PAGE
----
Hiring a PM to oversee new construction

11 Replies

I'm curious if anyone has ever hired a project manager to oversee one single family home being built.  I have the ability to do it, the subs and the costs.  I just don't have the time to oversee everything and schedule it all out.  

Anyone ever hire one and at what cost?

Thanks!

@Jared S. Its seems like a waste to not have a GC but then hire a PM.  Why not just hire a GC that is responsible for the entire job? While a PM can add value, they are not in control and likely will not provide the same value as a good GC.

It sounds like @Manolo D. is talking about doing inspections, not necessarily schedule crews, coordinating materials, etc.

To me it sounds like you need a GC.

I work for a builder here so I know all the subs and the costs.  I just can't be on site everyday, etc.  I'm looking for the cheapest alternative for help, but that help has to be knowledgeable and assist me.  If that exists.  

@Mike Wood The presumption was everything is signed and subs are in place. The per visit fee is to make sure everything is running smoothly, material coordination is assumed to be the sub's SOW. Setting it up is a different story as well as closing it down. We do full turn-key PM, bidding to punchlist, charge around 5-10% of project cost.

@Manolo D. Thanks for the clarification.  I kind of figured that.  Quite interesting that a turn key PM is only in the 5-10% of project cost.  Something to consider for someone versed in construction not wanting a GC.

@Jared S.

Do you know any lead carpenters/skilled handyman you could have on site the majority of the time? Depending on the length and value of the project it could be economical.  I know that almost every day I am on a job, I could make a partial day of work for myself either supporting subs or dealing with materials or making small repairs/alterations that would prevent a sub call back.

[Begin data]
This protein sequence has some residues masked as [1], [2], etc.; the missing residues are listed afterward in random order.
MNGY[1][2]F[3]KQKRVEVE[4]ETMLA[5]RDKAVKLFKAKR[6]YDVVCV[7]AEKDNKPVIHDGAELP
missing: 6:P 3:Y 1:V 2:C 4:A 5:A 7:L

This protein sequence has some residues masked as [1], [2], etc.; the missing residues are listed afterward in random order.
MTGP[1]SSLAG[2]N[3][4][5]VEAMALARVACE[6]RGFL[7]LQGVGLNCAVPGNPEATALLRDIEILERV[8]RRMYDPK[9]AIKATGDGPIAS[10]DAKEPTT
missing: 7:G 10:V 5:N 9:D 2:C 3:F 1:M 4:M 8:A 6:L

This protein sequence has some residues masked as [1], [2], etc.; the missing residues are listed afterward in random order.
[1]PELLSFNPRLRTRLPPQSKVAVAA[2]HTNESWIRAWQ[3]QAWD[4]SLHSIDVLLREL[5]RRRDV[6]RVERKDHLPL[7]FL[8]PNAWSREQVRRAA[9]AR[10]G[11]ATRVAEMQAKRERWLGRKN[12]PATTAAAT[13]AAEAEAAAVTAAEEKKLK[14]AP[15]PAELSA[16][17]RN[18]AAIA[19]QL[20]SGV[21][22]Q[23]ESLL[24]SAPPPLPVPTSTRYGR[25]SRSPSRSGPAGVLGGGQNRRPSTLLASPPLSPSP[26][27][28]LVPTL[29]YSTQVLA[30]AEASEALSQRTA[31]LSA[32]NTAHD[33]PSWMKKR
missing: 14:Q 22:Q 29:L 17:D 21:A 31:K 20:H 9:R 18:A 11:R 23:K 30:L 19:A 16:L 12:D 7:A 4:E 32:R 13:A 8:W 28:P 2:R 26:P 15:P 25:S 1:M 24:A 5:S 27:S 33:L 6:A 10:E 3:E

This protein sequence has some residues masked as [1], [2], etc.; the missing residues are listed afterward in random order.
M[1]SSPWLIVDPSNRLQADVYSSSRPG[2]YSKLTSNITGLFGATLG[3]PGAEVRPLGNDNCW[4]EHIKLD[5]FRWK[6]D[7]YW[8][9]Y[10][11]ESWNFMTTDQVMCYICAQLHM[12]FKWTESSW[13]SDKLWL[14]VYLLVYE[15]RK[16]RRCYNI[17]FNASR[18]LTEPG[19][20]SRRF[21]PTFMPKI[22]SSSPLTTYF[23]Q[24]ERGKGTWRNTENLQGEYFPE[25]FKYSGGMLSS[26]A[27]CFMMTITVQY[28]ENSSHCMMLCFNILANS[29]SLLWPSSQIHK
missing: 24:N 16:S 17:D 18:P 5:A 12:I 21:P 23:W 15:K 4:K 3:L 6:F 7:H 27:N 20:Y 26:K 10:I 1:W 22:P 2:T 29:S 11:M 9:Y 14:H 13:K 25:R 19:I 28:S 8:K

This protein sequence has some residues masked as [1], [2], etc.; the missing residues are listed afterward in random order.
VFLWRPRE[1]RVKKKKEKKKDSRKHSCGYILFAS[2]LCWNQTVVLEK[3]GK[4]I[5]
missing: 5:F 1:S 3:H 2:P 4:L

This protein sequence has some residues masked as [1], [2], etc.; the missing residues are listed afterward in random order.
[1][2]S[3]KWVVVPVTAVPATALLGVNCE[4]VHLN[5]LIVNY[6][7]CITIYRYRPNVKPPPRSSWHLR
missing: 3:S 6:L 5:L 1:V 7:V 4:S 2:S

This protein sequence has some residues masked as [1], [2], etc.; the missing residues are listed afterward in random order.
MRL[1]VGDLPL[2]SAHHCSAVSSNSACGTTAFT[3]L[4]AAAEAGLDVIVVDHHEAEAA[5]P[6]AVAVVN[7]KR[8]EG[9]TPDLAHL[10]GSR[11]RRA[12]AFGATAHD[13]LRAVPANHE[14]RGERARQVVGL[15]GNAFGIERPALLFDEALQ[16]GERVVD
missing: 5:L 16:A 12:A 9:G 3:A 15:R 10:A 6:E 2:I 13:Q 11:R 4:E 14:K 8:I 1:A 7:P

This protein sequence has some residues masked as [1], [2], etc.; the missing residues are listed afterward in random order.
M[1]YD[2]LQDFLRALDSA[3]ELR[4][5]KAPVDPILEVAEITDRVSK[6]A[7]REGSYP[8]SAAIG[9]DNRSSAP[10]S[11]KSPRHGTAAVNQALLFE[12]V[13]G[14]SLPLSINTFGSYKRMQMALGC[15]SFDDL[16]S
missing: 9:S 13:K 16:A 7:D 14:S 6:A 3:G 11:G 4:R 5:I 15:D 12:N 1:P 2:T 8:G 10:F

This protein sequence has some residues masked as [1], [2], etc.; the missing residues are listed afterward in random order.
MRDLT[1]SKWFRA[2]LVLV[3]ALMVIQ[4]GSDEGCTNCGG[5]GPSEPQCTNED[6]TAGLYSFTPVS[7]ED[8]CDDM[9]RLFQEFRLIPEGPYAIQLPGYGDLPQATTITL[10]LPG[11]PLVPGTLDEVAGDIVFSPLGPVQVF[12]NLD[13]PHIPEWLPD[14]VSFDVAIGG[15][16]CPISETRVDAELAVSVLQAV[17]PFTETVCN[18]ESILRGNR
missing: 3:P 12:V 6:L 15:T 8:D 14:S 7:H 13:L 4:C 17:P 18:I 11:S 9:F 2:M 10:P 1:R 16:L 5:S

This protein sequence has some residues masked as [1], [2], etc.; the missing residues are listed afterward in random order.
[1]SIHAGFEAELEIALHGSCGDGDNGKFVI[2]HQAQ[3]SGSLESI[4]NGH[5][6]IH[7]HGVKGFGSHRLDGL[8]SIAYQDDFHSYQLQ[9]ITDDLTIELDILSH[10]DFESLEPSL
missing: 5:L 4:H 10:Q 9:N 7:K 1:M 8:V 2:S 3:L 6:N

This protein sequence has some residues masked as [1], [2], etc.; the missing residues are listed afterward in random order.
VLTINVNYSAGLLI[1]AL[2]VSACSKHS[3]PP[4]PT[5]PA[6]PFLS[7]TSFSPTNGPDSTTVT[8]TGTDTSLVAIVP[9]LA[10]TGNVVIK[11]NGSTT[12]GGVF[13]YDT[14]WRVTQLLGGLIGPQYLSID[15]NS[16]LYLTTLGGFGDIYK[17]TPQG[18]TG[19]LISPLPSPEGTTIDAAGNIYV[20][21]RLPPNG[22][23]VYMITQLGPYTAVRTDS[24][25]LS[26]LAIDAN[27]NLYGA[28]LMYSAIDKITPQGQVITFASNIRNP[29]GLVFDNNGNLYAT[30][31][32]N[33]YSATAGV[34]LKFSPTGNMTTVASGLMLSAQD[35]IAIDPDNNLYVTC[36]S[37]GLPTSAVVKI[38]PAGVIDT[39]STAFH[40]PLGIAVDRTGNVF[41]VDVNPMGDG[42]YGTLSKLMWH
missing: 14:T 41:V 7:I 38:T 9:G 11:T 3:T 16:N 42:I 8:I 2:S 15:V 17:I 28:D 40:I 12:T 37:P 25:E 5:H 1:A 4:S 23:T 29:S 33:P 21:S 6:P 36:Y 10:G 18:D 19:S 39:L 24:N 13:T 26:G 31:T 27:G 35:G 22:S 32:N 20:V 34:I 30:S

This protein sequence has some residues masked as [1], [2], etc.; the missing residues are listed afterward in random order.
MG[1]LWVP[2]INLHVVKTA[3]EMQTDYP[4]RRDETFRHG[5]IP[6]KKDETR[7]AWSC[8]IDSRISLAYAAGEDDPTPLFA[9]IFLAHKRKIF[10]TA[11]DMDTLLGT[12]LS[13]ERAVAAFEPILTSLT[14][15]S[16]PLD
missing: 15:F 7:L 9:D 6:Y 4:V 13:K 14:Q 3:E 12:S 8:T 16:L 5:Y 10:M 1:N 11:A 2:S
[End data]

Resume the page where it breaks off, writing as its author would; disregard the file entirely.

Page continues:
@Kyle H. Work load and project size usually. In CA, regular size project is 50k, and with that size, we usually charge 10%, that usually only ends up within 4-6 weeks, when someone hires us (in-house crew) 50k only will run 2-3 weeks. However if someone spends 300k on a build, price drops to 5% a little more if it is a more complex building like on a hillside, these projects usually are 10-12 weeks. One of our foreman did a side job when everything was slow, a 2nd story addition, 1400 sf with 4 guys in 30 days (5 weeks). We don't usually go to site everyday for PM, at max 3 times a week with max 4 hours a day. PM is not really that hard, but you need to have a system and a good eye for details.
@Mike Wood Indeed, we just developed it for RE investors, there are a lot of safeguard that surrounds the price but they are pretty basic, licensed, insured, and bonded contractors only with ACORD printout and all that. The contract with owner and subs are pretty stringent, and they will have to accept or reject.

@Jared S. , I, and others I know, provide exactly the ad hoc project management you desire, so yes, there are folks out there doing that.  It's essentially an Owner's Representative.

The rewards can be great too - not only in turning over the project, but in real savings potential that such a PM/OR may be able to provide.  A lot depends on how much leash you're comfortable handing over.  

I had a client where my billables were less than the direct savings I provided them through the value engineering and procurement process, as well as alternative solution suggestions. Further profits, although less tangible in associating a dollar figure, came from the ability to preempt issues, be they with the project documents or field issues.  One recent example of this was field checking the pre-pour prep work for the basement slab.  The flatwork contractor had the thickened slab (footings) in the wrong place - they were off by a foot or two.  The inspector only checked that the prep was done, not that the prep was in the right place.  As such, the flatwork contractor would have poured as they had prepped for - an expensive fix no doubt, but also a likely issue down the road had it not been caught since these footing were intended to carry interior structural walls.

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